I'm a voracious reader. Right now I have a stack of five books lined up for summer reading. Of course, some are women's fiction. But I also enjoy mystery and contemporary romance. In addition to Elizabeth Berg, I love books by Kris Radish, Lisa Scottoline, Janet Evanovich, Elin Hilderbrand, Sherryl Woods, and Susan Elizabeth Phillips, among others.. I just finished reading The Murderer's Daughters by Randy Susan Meyers. It is one of the most beautifully crafted books I've ever read.

Crystal: I love Elizabeth Burg and a lot of the authors you mentioned - they write wonderful books.
What is your favorite room in your house? 

I live in a spacious third-floor apartment. I love my living room with its double-sized arched window overlooking the pool and the woods.

Crystal:  Sounds gorgeous

What is your favorite spot to read in?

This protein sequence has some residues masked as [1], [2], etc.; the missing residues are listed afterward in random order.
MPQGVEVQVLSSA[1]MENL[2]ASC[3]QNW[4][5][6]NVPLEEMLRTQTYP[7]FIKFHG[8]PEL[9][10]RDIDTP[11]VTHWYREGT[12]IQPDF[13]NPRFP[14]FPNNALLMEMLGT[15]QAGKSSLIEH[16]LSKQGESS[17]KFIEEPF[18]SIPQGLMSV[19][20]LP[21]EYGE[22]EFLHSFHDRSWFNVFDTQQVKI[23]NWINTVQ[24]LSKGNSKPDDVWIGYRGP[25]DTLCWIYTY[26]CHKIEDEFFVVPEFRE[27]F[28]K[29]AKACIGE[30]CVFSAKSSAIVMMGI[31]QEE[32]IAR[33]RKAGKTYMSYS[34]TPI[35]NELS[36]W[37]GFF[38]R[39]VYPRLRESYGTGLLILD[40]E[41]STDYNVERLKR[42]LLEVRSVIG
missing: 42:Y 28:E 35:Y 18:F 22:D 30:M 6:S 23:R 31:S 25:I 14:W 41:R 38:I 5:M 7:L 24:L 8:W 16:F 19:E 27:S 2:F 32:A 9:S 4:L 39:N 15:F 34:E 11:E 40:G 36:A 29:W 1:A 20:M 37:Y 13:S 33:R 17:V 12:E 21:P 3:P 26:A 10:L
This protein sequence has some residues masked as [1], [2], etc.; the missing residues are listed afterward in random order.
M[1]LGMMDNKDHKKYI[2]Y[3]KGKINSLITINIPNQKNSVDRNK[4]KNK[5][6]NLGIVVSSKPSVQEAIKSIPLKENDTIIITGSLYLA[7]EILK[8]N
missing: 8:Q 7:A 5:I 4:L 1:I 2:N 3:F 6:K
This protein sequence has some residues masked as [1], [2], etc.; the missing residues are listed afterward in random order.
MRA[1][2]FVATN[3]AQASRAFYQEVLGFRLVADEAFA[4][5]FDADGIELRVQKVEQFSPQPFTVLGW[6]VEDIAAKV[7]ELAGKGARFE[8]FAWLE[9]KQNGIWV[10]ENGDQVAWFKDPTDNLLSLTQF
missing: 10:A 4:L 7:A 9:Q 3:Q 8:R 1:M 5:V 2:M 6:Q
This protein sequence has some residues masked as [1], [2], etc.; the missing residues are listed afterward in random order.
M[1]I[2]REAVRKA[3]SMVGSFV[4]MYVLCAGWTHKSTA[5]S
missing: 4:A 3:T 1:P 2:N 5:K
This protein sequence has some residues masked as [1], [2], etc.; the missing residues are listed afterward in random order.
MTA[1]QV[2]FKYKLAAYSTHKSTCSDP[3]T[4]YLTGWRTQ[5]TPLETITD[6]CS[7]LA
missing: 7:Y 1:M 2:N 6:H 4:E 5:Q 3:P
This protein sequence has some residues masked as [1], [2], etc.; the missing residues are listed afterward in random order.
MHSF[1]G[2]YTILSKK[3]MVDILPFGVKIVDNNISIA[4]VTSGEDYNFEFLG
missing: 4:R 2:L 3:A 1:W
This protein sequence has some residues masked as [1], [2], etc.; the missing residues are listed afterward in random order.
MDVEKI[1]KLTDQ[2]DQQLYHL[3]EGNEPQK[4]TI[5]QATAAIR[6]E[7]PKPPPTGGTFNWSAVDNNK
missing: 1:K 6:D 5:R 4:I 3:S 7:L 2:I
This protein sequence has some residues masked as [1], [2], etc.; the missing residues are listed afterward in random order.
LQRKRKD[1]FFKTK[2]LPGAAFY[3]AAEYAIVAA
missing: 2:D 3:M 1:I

I usually read at night before bed, so I tend to read in bed. That is, after my cat goes through her ritual of pacing between me and the book. I have an e-book reader and buy many of my books in electronic format. It's much easier to handle and convenient for travel.

What is your favorite snack food?

Having recently modified my diet because my body is rebelling, I have to rule out the usual potato chips, nachos, pizza. But I'm hanging onto my chocolate (preferably dark) for dear life (or death). I am certain that, when I die, the undertaker will have to scrape chocolate off my face.

Crystal: I fully agree - I cannot live without my dark chocolate - in fact I'm eating some right now.

What is your favorite season?

I love autumn. Though it's not as spectacular here in Mississippi as it is in my home state of Pennsylvania, I still enjoy the earthy smells that the season brings, long with the chill in the air that calls for a sweatshirt. I do try to plan a trip up north in late September or October for a view of changing leaves.

Crystal:  I love autumn as well.  Hubby and I lucked up on our honeymoon to Gatlinburg almost 13 years ago that the peaking of the leaves was late and we got to witness it - it was amazing.  We have pine trees on the coast of NC and they are not nearly as exciting in the fall.

Do you have a schedule for writing each day or do you just do it when you can?